I've been hard at work entering family burial information at Find A Grave. I'm about half-way done, I would think. Earlier this week as I was working on recording the graves out at the Cedar Creek Cemetery, I was reminded that I needed to get a photo of cousin Beulah Martin's grave. All of us are getting a little stir crazy lately, so I suggested that Mother and the dogs ride along with me today on a good old-fashioned cemetery hop. Or, as my father would call it, visiting the shut-ins.
Going anywhere these days is quite an endeavor. I have to load Mother and her walker or wheelchair. I always take my laptop along, for possible reference and to ensure that I have a copy of my family files off site when I'm not at home. The puppies are still learning how to travel, so they ride along in their travel carriers rather than loose in the car. So both travel carriers had to be loaded. Then there was my purse and my camera. And the bottle of water for Mother and the Diet Coke for me. Then I had to chase Mojo down, because he hates motor noices and he didn't much cotton to the idea of getting in the car.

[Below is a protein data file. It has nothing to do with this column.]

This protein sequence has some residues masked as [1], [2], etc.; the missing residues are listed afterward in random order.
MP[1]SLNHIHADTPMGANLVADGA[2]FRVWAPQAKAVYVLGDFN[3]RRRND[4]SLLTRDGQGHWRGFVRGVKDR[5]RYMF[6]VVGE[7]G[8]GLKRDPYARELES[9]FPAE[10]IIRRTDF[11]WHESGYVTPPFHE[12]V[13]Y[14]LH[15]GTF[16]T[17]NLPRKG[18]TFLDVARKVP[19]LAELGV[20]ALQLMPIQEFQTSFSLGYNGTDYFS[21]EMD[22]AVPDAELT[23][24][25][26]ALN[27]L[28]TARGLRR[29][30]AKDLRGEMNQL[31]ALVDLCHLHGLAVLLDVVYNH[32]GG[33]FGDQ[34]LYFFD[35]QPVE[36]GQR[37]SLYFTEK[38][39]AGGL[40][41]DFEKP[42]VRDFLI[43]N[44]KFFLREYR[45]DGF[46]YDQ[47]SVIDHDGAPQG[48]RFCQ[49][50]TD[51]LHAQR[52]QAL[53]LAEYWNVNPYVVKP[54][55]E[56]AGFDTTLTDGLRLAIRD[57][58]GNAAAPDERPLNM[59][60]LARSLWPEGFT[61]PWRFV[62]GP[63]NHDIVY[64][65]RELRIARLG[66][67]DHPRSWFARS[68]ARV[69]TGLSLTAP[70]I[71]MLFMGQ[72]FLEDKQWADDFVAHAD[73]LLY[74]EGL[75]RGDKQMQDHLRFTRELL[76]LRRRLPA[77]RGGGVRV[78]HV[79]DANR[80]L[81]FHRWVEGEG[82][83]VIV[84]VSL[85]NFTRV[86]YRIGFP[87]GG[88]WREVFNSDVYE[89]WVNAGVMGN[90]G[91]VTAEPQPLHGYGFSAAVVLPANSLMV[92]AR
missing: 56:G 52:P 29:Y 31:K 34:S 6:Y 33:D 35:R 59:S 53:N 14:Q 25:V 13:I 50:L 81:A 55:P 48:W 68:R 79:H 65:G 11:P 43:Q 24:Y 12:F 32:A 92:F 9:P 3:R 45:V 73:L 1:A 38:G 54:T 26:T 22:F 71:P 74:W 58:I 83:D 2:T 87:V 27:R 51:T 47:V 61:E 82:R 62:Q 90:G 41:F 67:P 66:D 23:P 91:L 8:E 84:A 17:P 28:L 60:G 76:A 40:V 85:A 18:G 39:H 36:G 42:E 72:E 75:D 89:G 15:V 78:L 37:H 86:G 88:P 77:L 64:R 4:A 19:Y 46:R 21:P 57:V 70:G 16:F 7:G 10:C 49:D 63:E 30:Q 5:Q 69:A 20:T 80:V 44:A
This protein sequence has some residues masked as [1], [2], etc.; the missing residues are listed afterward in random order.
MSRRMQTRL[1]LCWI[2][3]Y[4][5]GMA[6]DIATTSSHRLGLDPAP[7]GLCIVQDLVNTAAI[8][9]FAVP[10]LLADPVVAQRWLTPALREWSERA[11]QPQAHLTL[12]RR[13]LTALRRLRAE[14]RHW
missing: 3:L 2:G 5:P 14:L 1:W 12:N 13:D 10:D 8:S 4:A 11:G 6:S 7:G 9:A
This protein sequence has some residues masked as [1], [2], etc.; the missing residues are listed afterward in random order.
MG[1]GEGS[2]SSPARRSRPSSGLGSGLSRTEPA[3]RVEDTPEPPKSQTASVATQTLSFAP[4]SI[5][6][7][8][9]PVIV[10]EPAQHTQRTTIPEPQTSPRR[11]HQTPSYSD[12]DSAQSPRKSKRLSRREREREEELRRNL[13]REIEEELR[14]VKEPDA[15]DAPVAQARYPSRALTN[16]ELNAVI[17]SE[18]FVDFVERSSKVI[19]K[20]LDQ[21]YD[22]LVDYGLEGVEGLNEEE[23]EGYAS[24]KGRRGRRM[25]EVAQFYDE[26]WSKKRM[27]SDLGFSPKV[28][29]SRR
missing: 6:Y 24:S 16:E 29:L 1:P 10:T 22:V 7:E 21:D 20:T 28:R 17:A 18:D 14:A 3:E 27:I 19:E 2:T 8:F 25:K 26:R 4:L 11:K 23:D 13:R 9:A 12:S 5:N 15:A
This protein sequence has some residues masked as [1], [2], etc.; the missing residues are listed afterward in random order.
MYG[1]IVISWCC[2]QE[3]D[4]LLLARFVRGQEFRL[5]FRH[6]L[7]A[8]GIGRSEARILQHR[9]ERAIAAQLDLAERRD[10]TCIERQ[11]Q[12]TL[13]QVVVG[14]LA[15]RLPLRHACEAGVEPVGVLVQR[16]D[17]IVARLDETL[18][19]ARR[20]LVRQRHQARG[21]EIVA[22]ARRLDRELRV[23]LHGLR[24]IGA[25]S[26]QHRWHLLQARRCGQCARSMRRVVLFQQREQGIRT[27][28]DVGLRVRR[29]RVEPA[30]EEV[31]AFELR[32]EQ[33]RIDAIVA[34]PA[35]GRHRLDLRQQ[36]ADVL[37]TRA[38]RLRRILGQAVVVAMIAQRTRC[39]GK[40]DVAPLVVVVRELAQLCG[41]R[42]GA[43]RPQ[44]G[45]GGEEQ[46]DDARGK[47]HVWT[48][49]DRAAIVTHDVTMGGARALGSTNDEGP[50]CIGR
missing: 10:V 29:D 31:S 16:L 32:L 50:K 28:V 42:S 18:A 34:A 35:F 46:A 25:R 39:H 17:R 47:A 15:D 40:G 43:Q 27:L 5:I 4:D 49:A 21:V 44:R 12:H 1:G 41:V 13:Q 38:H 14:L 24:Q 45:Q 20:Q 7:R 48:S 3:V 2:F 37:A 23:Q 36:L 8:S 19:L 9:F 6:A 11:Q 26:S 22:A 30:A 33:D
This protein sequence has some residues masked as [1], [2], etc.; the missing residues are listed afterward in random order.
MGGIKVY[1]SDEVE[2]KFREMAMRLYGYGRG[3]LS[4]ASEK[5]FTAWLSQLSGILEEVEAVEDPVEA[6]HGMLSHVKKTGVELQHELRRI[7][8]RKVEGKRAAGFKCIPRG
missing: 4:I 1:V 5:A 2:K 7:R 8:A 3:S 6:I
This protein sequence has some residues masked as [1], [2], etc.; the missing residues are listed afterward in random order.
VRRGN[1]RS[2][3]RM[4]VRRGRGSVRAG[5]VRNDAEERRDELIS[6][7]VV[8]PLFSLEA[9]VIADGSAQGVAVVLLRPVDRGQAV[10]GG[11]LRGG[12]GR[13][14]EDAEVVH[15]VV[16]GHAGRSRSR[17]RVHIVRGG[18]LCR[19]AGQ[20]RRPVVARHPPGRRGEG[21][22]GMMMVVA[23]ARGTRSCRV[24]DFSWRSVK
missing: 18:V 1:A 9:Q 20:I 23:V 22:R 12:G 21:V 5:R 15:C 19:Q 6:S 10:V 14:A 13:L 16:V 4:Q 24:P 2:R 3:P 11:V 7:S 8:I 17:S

We finally got off about 10:30. Off we sailed to Cedar Creek. Puppies whining in the backseat. Xana in paroxysms of joy in the front seat. It was a beautiful day for a ride to the country.
The Cedar Creek cemetery is completely fenced with chain link, so I was able to let Xana run around the cemetery while I snapped the necessary pictures. Once business was taken care of, I let the puppies out of their carriers for a little romp. They had a grand time frisking around, peeing on the odd curbstone and chasing each other among the graves.
From the cemetery, we headed back to the highway to find some fast food. There's a new Sonic just past the turn off to Union Chapel. We indulged in hamburgers for us and popcorn chicken for the dogs, then headed home. The whole outing took about 2 hours and when we got home Mother and the 3 dogs conked out for naps. It doesn't take much to tire them out. It was a nice change of routine for all of us.
I always find it restful to visit country cemeteries. In a remote corner of the Upper Cedar Creek cemetery, someone had hung a windchime from the tree above a grave and the breeze provided a tinkling melody while I watched the dogs having their run. A tractor was operating in the pasture next door. When I stopped briefly at the Lower Cedar Creek cemetery, a small group of cows ambled across the road, and I had to step carefully over a cattleguard to get one of the pictures I was after. I would much rather ramble around in the country than hang out in the city any old day.
Even after I got home and discovered that both of the puppies had been sick in their carriers and that Xana had shed copious amounts of white hair in the car and Mother had dropped her french fries and ground them into the carpet, it didn't spoil my sense of calm acquired by a visit to the shut-ins.